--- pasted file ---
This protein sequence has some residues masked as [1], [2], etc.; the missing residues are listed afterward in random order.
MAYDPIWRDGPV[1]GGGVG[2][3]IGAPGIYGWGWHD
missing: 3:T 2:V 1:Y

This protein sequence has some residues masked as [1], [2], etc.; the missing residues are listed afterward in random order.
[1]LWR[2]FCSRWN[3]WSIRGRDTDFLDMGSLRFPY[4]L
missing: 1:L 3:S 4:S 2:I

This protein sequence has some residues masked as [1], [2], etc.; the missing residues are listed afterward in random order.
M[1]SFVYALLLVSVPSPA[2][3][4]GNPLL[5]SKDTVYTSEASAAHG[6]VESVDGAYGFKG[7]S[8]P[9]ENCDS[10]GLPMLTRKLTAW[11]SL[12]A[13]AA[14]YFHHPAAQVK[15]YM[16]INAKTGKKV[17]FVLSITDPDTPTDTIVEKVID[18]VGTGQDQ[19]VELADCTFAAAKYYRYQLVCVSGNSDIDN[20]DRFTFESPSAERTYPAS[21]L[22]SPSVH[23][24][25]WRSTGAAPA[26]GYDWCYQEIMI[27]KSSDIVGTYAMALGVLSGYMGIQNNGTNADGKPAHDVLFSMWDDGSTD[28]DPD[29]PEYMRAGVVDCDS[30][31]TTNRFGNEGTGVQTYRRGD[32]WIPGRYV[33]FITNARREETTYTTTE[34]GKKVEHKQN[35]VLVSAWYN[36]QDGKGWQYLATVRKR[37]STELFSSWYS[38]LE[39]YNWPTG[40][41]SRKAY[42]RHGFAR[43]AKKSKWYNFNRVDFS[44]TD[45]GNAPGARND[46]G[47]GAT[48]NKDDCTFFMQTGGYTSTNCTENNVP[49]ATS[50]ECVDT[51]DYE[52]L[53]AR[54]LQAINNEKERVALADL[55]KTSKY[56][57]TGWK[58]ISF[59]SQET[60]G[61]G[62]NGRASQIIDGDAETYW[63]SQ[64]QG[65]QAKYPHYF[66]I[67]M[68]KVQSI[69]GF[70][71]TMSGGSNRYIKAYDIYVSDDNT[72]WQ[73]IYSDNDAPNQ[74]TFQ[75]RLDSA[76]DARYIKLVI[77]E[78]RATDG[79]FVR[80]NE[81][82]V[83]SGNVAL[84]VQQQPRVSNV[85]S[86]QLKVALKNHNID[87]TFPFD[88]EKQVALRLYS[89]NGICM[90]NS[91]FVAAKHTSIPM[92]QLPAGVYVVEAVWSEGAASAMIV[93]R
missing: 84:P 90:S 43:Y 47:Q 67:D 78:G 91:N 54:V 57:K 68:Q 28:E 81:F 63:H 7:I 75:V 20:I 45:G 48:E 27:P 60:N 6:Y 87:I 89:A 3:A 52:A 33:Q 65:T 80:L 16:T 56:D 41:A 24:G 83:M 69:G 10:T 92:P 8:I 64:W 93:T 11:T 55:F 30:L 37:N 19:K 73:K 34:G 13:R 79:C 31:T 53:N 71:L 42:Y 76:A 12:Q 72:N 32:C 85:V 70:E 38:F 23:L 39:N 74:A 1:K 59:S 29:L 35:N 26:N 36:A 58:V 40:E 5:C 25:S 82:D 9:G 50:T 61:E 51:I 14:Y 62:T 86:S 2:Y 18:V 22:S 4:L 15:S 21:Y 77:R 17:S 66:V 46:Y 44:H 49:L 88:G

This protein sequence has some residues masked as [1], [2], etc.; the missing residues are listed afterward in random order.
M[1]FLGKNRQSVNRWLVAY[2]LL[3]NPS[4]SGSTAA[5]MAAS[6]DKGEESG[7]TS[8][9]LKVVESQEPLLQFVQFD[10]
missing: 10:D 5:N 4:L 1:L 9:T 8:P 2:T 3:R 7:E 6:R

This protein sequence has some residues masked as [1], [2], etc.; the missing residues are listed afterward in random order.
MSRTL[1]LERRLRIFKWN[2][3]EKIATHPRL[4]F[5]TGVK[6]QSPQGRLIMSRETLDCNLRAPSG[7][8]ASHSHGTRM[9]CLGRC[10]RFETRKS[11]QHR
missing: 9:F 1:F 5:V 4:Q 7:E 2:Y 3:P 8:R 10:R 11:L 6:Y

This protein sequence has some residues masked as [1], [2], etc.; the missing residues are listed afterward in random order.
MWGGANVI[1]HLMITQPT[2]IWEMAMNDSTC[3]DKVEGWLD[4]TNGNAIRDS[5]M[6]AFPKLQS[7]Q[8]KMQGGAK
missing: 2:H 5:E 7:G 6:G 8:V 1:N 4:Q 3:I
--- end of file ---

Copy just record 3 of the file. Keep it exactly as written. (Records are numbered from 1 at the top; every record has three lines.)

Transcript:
This protein sequence has some residues masked as [1], [2], etc.; the missing residues are listed afterward in random order.
M[1]SFVYALLLVSVPSPA[2][3][4]GNPLL[5]SKDTVYTSEASAAHG[6]VESVDGAYGFKG[7]S[8]P[9]ENCDS[10]GLPMLTRKLTAW[11]SL[12]A[13]AA[14]YFHHPAAQVK[15]YM[16]INAKTGKKV[17]FVLSITDPDTPTDTIVEKVID[18]VGTGQDQ[19]VELADCTFAAAKYYRYQLVCVSGNSDIDN[20]DRFTFESPSAERTYPAS[21]L[22]SPSVH[23][24][25]WRSTGAAPA[26]GYDWCYQEIMI[27]KSSDIVGTYAMALGVLSGYMGIQNNGTNADGKPAHDVLFSMWDDGSTD[28]DPD[29]PEYMRAGVVDCDS[30][31]TTNRFGNEGTGVQTYRRGD[32]WIPGRYV[33]FITNARREETTYTTTE[34]GKKVEHKQN[35]VLVSAWYN[36]QDGKGWQYLATVRKR[37]STELFSSWYS[38]LE[39]YNWPTG[40][41]SRKAY[42]RHGFAR[43]AKKSKWYNFNRVDFS[44]TD[45]GNAPGARND[46]G[47]GAT[48]NKDDCTFFMQTGGYTSTNCTENNVP[49]ATS[50]ECVDT[51]DYE[52]L[53]AR[54]LQAINNEKERVALADL[55]KTSKY[56][57]TGWK[58]ISF[59]SQET[60]G[61]G[62]NGRASQIIDGDAETYW[63]SQ[64]QG[65]QAKYPHYF[66]I[67]M[68]KVQSI[69]GF[70][71]TMSGGSNRYIKAYDIYVSDDNT[72]WQ[73]IYSDNDAPNQ[74]TFQ[75]RLDSA[76]DARYIKLVI[77]E[78]RATDG[79]FVR[80]NE[81][82]V[83]SGNVAL[84]VQQQPRVSNV[85]S[86]QLKVALKNHNID[87]TFPFD[88]EKQVALRLYS[89]NGICM[90]NS[91]FVAAKHTSIPM[92]QLPAGVYVVEAVWSEGAASAMIV[93]R
missing: 84:P 90:S 43:Y 47:Q 67:D 78:G 91:N 54:V 57:K 68:Q 28:E 81:F 63:H 7:I 75:V 20:I 45:G 48:E 27:P 60:N 6:Y 87:I 89:A 3:A 52:A 33:Q 65:T 80:L 16:T 56:D 41:A 24:G 83:M 69:G 10:T 92:P 8:I 64:W 93:T 11:T 55:F 30:L 37:N 19:K 73:K 34:G 13:R 79:C 31:T 53:N 71:L 42:Y 76:A 12:Q 72:N 32:C 85:V 70:E 38:F 23:L 39:N 74:A 1:K 59:S 29:L 35:N 26:N 36:A 58:V 40:E 5:C 25:S 82:D 9:G 50:T 61:E 51:I 14:Y 62:T 86:S 2:Y 18:V 22:S 4:L 15:S 21:Y 77:R 17:S 66:V 46:Y 44:H 49:L 88:G